Senator Angela Giron and Senate Bill 63

Senate Bill 63 would have added to the definition of "recycled energy" ... the energy that is produced by a generation unit with a nameplate capacity of not more than 15 megawatts that combusts gas generated from synthetic gas derived from waste.

This is nothing new. We kicked it around back in early 2011, when HB1001 was a hot item. As you can see, this was something that could have really kicked up the jobs here in The Smile Hi.

But Senator Angela Giron and her accomplices on the State, Military, and Veterans Affairs Committee killed it; it isn't even going to be allowed out of committee.

Then, over on her blog, Giron presented some of the most childishly inadequate 'reasoning' as to why she voted against SB 63. Clearly, the people of Senate District 3 were not expecting any adult leadership when they elected Giron.

So I sent this email to Giron, asking her to give me the benefit of her thinking in voting against Senate Bill 63.


Good day to you, Senator Giron,

I'm curious as to why you voted against Senate Bill 63. I have read your blogpost on this:

• Good leadership requires a long-term vision – changing the definition of our RES for one project is short-sighted when we consider the 17,000 jobs that our new energy economy has already brought to Colorado. Yes, 17,000!
• Protect Pueblo – I would never risk the recovery happening right here in Pueblo, at Vestas. This bill represented a threat to a market that our future and the future of our children depends on.
• Environmental Conservation- the burning of waste material, such as landfill trash, is highly suspect as a renewable energy and a case was not made for awarding renewable energy credits to a resource derived from the additional burning of fossil fuels.

but I must confess to having some difficulty in understanding your thinking. Please explain to me what changing the definition of RES as delineated in SB63 has to do with 17,000 jobs 'our new energy economy' has already brought to Colorado. Is changing the definition somehow a threat to those jobs? If so, would you explain to me in what way that is? Will the inclusion of a new source of energy drive existing industry from the state? And, will you share with me the source of your figure of 17,000 jobs?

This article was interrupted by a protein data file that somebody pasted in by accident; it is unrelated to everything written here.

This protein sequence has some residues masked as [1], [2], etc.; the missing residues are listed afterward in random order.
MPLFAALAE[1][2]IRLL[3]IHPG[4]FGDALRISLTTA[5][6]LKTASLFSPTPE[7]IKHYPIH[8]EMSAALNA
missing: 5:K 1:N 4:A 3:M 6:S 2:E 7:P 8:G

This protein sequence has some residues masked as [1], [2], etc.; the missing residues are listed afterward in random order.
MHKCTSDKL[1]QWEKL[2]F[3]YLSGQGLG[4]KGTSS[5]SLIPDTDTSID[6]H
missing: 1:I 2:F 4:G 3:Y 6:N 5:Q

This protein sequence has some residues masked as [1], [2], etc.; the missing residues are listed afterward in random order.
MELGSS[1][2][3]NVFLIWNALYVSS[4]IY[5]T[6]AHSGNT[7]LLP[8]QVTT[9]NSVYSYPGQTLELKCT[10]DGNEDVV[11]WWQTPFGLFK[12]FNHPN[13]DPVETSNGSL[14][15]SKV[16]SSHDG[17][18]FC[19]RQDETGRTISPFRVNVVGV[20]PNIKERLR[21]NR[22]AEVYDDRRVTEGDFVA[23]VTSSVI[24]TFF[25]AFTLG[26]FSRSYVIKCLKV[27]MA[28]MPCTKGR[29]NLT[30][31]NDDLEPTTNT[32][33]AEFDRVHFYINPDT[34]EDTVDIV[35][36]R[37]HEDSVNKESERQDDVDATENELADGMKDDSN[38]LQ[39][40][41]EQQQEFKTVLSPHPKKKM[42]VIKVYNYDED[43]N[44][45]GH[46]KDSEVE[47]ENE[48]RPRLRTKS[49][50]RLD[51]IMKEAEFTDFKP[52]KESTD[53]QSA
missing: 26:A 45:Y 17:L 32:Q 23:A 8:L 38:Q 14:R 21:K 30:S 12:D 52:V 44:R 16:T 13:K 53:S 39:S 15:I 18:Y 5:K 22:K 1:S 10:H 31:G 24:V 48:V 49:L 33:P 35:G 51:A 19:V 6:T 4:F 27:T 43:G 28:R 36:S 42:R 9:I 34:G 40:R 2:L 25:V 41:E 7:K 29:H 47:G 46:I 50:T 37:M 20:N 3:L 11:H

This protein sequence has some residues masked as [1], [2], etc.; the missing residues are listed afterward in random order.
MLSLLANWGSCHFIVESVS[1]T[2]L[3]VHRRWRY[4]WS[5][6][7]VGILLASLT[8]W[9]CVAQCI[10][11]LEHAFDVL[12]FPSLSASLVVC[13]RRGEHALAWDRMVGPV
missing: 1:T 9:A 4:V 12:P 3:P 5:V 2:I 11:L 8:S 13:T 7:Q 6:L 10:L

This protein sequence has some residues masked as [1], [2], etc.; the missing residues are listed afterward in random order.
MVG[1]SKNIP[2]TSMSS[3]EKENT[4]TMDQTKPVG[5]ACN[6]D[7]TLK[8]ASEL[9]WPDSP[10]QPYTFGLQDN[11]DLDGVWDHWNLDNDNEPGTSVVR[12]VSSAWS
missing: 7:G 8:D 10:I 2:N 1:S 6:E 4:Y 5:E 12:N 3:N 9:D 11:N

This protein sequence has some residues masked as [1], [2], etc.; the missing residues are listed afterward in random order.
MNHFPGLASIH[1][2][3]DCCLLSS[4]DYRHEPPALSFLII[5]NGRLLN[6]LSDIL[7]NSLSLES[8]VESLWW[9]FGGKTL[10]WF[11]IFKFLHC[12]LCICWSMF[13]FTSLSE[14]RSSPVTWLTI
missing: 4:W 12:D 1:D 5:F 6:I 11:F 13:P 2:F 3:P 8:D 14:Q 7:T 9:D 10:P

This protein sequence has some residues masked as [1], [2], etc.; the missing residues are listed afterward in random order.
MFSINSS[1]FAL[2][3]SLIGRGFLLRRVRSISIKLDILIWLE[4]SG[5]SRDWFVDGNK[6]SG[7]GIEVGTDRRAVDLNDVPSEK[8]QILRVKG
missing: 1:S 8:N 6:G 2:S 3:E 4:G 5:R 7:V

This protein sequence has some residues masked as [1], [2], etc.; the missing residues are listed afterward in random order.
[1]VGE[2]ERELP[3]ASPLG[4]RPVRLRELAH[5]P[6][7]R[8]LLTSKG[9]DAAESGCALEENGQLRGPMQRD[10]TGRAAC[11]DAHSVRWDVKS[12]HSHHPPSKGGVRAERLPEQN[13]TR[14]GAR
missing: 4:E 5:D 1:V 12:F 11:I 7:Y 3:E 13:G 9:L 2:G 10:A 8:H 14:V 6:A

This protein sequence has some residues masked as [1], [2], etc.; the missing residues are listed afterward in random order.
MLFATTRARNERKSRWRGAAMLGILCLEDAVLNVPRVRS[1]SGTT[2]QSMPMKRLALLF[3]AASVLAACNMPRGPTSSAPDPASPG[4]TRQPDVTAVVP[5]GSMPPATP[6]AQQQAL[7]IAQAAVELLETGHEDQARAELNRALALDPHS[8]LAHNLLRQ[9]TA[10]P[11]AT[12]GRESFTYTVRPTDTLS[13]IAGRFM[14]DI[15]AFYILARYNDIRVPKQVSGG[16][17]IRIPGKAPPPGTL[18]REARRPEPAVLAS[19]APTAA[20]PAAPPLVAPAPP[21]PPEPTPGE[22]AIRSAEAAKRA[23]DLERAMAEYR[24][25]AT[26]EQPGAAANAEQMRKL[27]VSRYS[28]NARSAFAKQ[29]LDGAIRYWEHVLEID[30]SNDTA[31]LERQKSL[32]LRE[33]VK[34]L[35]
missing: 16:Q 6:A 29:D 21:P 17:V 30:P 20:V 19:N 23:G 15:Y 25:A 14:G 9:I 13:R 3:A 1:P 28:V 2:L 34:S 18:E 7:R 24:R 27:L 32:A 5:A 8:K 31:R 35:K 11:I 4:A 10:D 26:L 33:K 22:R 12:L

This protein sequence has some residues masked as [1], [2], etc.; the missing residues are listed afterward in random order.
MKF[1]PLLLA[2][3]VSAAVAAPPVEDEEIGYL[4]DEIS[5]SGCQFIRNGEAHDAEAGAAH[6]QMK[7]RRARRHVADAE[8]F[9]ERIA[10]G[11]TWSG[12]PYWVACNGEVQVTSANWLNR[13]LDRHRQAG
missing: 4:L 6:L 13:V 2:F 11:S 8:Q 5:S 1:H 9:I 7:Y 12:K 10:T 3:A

Can you explain to me how SB63 presented a threat to Pueblo? Would so many people flee the city and county of Pueblo seeking employment further east that Pueblo's economy would be crippled? How did you determine the level of this threat, much less its existence?

How would the burning of this waste material present a threat to the environment? Would it be open-air burning? Would there be insufficient filtering and scrubbing by this process? How did you determine this would be a threat to the environment, more so than Comanche 3 belching gases into the air of Pueblo County?

And lastly, perhaps you would share with me the reason for an energy bill being presented in the State, Military, and Veterans Affairs Committee rather than the Agriculture, Natural Resources, and Energy committee.

The more cynical among us might think that we're seeing a bit of political vindictiveness from your office, given the fact that Otero County tends to vote Republican. I am sure that is not the case, and eagerly await your response.

Thank you.


'Show Some Love' is the title of Giron's blogpost on the matter. 'Show Some Love?'

Giron should be ashamed to show her face anywhere east of the Pueblo County line, much less ask the people of southeastern Colorado - and our elected representatives - to 'show her some love.'

Update: As of noon 03.07.2013, Giron has not responded to my request for clarification of her thinking.